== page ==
The bill Gutierrez sent Miles this week, which indicated the registrar had spent 14 hours responding to the requests, included a $200 line item labeled “convenience fee.” Gutierrez requested payment by May 10.

In Monday’s email to Miles, Gutierrez said the supervisor “obviously cannot afford to pay me for my time gathering information that either you could have gotten yourself, or information I know nothing about.”

“So, Mr. Miles, what is the meaning of your games and what pray tell is your desired outcome? To see me fail? To bury me in paperwork that takes up my time? And you, sir, are trying to get out of paying my fee for my time?” Gutierrez wrote. “I suggest that you get a part-time job at WalMart, then, Mr. Miles, so that you can pay my fees.”

In an interview, Miles, a former editor of the Farmville Herald newspaper, said he was talking to legal counsel about the matter and his next step “could involve the courts.”

“I know the ins and outs of FOIA,” Miles said. “FOIA does not allow for a $200 convenience fee.”

Reached by phone Thursday, Gutierrez said he had no comment.

Gutierrez wrote Miles a lengthy response to the FOIA requests but provided few of the records Miles requested, often indicating he did not have the requested records and didn’t know who did. He said he did not have a public notice for the Electoral Board meeting at which he was hired.

“Nor am I aware that the public must be notified of a meeting date,” Gutierrez wrote. “I thought the Electoral Board hires the registrar, and the public has no say in that decision? If this is not the case, please explain.”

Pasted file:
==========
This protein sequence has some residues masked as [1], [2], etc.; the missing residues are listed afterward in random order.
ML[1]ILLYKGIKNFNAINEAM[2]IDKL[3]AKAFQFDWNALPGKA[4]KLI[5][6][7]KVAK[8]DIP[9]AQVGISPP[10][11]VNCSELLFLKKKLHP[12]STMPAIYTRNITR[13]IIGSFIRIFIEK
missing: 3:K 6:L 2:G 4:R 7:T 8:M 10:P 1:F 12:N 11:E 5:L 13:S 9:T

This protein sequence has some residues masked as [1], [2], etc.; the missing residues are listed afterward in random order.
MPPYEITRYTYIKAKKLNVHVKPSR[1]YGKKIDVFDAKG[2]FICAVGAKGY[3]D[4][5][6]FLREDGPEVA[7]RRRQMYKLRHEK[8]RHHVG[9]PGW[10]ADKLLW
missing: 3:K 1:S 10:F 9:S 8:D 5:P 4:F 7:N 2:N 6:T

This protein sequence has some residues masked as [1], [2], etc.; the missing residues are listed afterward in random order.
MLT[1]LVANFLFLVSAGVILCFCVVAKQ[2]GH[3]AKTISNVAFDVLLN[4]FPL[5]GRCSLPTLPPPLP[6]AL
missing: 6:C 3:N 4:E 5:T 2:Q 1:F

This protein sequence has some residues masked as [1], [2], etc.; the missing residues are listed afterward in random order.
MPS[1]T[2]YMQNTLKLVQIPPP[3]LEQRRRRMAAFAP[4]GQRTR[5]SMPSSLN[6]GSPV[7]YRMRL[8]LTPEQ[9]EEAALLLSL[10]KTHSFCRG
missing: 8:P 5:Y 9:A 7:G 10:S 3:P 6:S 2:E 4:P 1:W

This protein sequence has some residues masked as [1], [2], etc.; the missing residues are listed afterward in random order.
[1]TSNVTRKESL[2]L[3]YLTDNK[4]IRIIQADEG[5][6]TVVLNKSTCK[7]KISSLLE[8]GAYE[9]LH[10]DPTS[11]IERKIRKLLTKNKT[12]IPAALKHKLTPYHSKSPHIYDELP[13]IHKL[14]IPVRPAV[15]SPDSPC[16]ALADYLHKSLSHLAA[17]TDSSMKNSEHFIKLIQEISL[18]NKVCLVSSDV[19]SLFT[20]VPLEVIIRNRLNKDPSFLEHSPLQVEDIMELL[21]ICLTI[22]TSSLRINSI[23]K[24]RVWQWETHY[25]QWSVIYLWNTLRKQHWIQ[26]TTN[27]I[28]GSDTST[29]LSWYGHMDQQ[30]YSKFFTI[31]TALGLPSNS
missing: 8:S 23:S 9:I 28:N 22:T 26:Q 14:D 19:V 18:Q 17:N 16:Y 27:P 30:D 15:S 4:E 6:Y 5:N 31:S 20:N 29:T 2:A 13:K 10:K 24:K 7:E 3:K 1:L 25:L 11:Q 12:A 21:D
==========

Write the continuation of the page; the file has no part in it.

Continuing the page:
Virginia’s FOIA law requires government bodies, including electoral boards, to publish notices showing when and where they will meet and what business will be taken up, with some exceptions for emergencies.

At another point in the correspondence, Gutierrez suggests he might send his own FOIA request to Miles. He ended up asking for copies of his office’s current budget and the budget from the year prior.

Miles shared some of the communications with both the Electoral Board and his colleagues on the Buckingham Board of Supervisors.

In his role, it is unacceptable to talk to anyone like this, much less an elected official,” Miles said in an email to the two Electoral Board members who oversee Gutierrez’s work. (Following significant turnover on the board, one seat remains vacant.) The two members, Dr. Karen Cerwinski and Woody Hanes, did not immediately respond to requests for comment.

Under state law, electoral board members are selected by local judges from lists of nominees prepared by local political parties. Registrars are often hired or fired based on which political faction controls the board. Another law says the party that most recently won the governor’s mansion gets control of all 133 electoral boards. Because Republican Glenn Youngkin won in 2021, all of Virginia’s local electoral boards have switched to Republican majorities. 

At other points in his emails with Miles, Gutierrez said he’s hoping to serve all citizens of Buckingham and build good relationships with those he’ll be working with.

“I am not a very public individual so I prefer to remain out of the spotlight of the media, as words often are ‘grossly misconstrued’ to read one thing but in reality, are quite the other,” Gutierrez wrote to Miles. “I am sure that you are aware of how the media has a tendency to do this! Lord, I miss Walter Kronkite and Ted Koppel!”

Miles-Gutierrez correspondence_Buckingham_Redacted

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Graham Moomaw
Graham Moomaw

A veteran Virginia politics reporter, Graham grew up in Hillsville and Lynchburg, graduating from James Madison University and earning a master's degree in journalism from the University of Maryland. Before joining the Mercury in 2019, he spent six years at the Richmond Times-Dispatch, most of that time covering the governor's office, the General Assembly and state politics. He also covered city hall and politics at The Daily Progress in Charlottesville.